A new report from the Ontario Health Coalition (OHC) depicts disturbing conditions for residents and staff in Ontario’s long-term care homes.
Situation Critical; Planning, Access, Levels of Care, and Violence in Ontario’s Long-Term Care was compiled using statistics, including those from the Ministry of Health and Long-Term Care.
Presentations discussing the report have been held in communities across the province involving unions representing workers in long-term care homes. On February 1, the report was presented in Hawkesbury by Richard Leblanc, Eastern Ontario Area Coordinator for the United Steelworkers union (USW). He was joined by Kathleen Brooks, President of UNIFOR Local 8300, and Audra Nixon of the USW, both of whom represent health care workers in the region.
Leblanc, using speaking notes provided by the OHC, said the organization has heard daily complaints from family of long-term care facility residents about injuries and has received photos of people covered with bruises due to abuse from other residents.
The report states there is a significant shortage of personnel in the facilities, especially personal support workers (PSW). They are the people responsible for the feeding and hygiene needs of residents.
“Levels of care are too low to meet basic safety requirements,” said Leblanc.
According to the report, there were 27 resident-on-resident homicides in long-term care facilities across Ontario in the past five years. There are 80,000 people living in these facilities throughout the province. If that population is considered as its own city, the long-term care population has a homicide rate eight times higher than Toronto’s.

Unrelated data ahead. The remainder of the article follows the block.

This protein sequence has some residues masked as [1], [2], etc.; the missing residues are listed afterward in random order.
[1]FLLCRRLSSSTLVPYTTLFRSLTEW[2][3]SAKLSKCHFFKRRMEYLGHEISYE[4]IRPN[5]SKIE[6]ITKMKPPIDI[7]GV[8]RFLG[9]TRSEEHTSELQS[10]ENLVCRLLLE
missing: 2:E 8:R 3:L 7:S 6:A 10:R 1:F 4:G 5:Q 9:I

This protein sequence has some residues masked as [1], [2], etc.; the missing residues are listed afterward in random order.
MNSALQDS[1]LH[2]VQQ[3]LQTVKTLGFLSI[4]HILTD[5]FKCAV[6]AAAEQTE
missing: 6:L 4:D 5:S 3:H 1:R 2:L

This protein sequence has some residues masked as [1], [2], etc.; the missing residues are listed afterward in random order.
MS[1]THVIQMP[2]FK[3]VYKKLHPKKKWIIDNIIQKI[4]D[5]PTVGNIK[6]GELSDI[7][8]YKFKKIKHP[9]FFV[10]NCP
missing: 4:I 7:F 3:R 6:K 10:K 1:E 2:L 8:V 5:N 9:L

Brooks, who has worked as a PSW for 18 years, said each resident is supposed to receive an individual four hours of care per day, but achieving that is difficult due to facilities being under-staffed. The report states the average is 2.7 hours. Many PSW’s call in sick due to burnout and facility management do not always call substitutes, and there is a shortage of PSW’s to fill the positions.
Brooks said the day at many homes begins at 7am, and PSW’s are responsible for waking residents up, ensuring they are properly dressed, cleaned, and fed. The amount of time to complete the morning tasks before breakfast is a challenge if residents require special lifting assistance or incontinence products.
“Long-term care facilities are the chronic care and psycho-geriatric hospitals of decades past,” said Brooks.
During the 1990s, the Ontario government shifted most of the responsibility for chronic-care patients and for people with dementia away from hospitals to long-term care institutions.
According to the report, the percentage of residents with dementia has increased from 77 per cent in 2012-2013 to 82 per cent in 2016-2017. Nearly half of long-term care residents also exhibit some form of aggressive behaviour and half of that segment exhibits severe to very severe aggression.
The OHC report states that Ontario has the second lowest amount of beds per 1,000 population of any province. Newfoundland is the lowest. Wait times for long-term care beds have steadily increased over the past three years from an average of 91 days in 2015 to 160 days in 2018.
The report is also critical of for-profit long-term care facilities and prefers not-for-profit because they tend to re-invest their revenue into care and the physical facility. Nearly 58 per cent of Ontario’s long-term care facilities are for profit.
Leblanc, Brooks, and Nixon each said they are aware of for-profit homes where adult diapers are kept locked away, so staff are changing the patients less and keeping costs to the company at a minimum.
There is also concern that Premier Doug Ford’s plan to expand long-term care services in Ontario will result in privatization. Recently, information from the government was leaked to the NDP opposition and media stating the PC government is planning to eliminate the LHIN network and replace it with a single health authority. Critics have argued that the government is planning to privatize health care.